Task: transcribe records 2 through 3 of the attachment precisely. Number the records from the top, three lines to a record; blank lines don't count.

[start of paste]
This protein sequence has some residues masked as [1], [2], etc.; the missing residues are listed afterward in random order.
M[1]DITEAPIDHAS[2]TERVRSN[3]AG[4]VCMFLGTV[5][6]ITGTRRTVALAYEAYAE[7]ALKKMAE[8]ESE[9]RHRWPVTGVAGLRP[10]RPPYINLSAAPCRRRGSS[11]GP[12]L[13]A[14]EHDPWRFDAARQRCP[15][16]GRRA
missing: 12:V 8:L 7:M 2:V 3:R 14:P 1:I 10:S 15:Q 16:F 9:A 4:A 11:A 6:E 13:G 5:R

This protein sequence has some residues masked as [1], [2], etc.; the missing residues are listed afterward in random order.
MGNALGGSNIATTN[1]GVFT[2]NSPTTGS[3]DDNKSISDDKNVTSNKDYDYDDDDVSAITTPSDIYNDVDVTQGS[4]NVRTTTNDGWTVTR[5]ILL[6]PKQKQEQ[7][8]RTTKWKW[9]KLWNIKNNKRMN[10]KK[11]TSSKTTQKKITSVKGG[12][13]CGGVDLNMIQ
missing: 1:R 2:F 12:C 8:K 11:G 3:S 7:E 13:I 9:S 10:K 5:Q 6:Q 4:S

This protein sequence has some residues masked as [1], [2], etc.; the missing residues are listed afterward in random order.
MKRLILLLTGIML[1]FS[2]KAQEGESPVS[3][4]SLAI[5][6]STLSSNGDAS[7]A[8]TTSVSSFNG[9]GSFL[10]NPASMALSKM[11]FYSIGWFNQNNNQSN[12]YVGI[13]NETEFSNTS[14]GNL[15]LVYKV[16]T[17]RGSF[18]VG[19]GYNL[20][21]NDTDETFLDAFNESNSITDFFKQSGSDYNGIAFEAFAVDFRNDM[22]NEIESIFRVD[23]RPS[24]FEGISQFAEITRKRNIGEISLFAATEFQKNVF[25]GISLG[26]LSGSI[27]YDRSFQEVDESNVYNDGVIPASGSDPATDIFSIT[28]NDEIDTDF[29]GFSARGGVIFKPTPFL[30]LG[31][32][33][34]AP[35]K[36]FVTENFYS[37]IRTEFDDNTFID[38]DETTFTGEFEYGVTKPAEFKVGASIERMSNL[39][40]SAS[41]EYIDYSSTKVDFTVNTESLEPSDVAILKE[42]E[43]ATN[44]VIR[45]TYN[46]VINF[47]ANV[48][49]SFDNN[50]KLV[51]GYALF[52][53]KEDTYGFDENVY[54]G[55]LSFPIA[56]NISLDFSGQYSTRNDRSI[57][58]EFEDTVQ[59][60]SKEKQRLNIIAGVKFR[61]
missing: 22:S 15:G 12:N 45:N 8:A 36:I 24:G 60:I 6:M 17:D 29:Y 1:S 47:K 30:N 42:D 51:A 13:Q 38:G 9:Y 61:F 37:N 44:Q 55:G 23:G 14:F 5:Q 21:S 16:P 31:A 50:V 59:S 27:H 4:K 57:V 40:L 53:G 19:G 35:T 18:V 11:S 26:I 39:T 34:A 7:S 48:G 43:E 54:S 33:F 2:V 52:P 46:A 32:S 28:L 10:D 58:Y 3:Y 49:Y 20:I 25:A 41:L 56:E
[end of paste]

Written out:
This protein sequence has some residues masked as [1], [2], etc.; the missing residues are listed afterward in random order.
MGNALGGSNIATTN[1]GVFT[2]NSPTTGS[3]DDNKSISDDKNVTSNKDYDYDDDDVSAITTPSDIYNDVDVTQGS[4]NVRTTTNDGWTVTR[5]ILL[6]PKQKQEQ[7][8]RTTKWKW[9]KLWNIKNNKRMN[10]KK[11]TSSKTTQKKITSVKGG[12][13]CGGVDLNMIQ
missing: 1:R 2:F 12:C 8:K 11:G 3:S 7:E 13:I 9:S 10:K 5:Q 6:Q 4:S

This protein sequence has some residues masked as [1], [2], etc.; the missing residues are listed afterward in random order.
MKRLILLLTGIML[1]FS[2]KAQEGESPVS[3][4]SLAI[5][6]STLSSNGDAS[7]A[8]TTSVSSFNG[9]GSFL[10]NPASMALSKM[11]FYSIGWFNQNNNQSN[12]YVGI[13]NETEFSNTS[14]GNL[15]LVYKV[16]T[17]RGSF[18]VG[19]GYNL[20][21]NDTDETFLDAFNESNSITDFFKQSGSDYNGIAFEAFAVDFRNDM[22]NEIESIFRVD[23]RPS[24]FEGISQFAEITRKRNIGEISLFAATEFQKNVF[25]GISLG[26]LSGSI[27]YDRSFQEVDESNVYNDGVIPASGSDPATDIFSIT[28]NDEIDTDF[29]GFSARGGVIFKPTPFL[30]LG[31][32][33][34]AP[35]K[36]FVTENFYS[37]IRTEFDDNTFID[38]DETTFTGEFEYGVTKPAEFKVGASIERMSNL[39][40]SAS[41]EYIDYSSTKVDFTVNTESLEPSDVAILKE[42]E[43]ATN[44]VIR[45]TYN[46]VINF[47]ANV[48][49]SFDNN[50]KLV[51]GYALF[52][53]KEDTYGFDENVY[54]G[55]LSFPIA[56]NISLDFSGQYSTRNDRSI[57][58]EFEDTVQ[59][60]SKEKQRLNIIAGVKFR[61]
missing: 22:S 15:G 12:N 45:N 8:A 36:I 24:G 60:I 6:M 17:D 29:Y 1:S 47:K 30:N 42:D 51:A 13:Q 38:G 9:Y 61:F 37:N 44:Q 55:G 23:G 14:F 5:Q 21:S 16:P 31:A 50:V 59:S 27:H 4:K 57:V 40:L 53:G 19:G 35:T 18:V 11:S 26:I 39:T 34:A 7:S 48:G 43:E 54:S 33:F 2:V 52:P 46:A 32:S 28:L 10:D 58:Y 3:Y 49:Y 20:I 25:A 41:L 56:E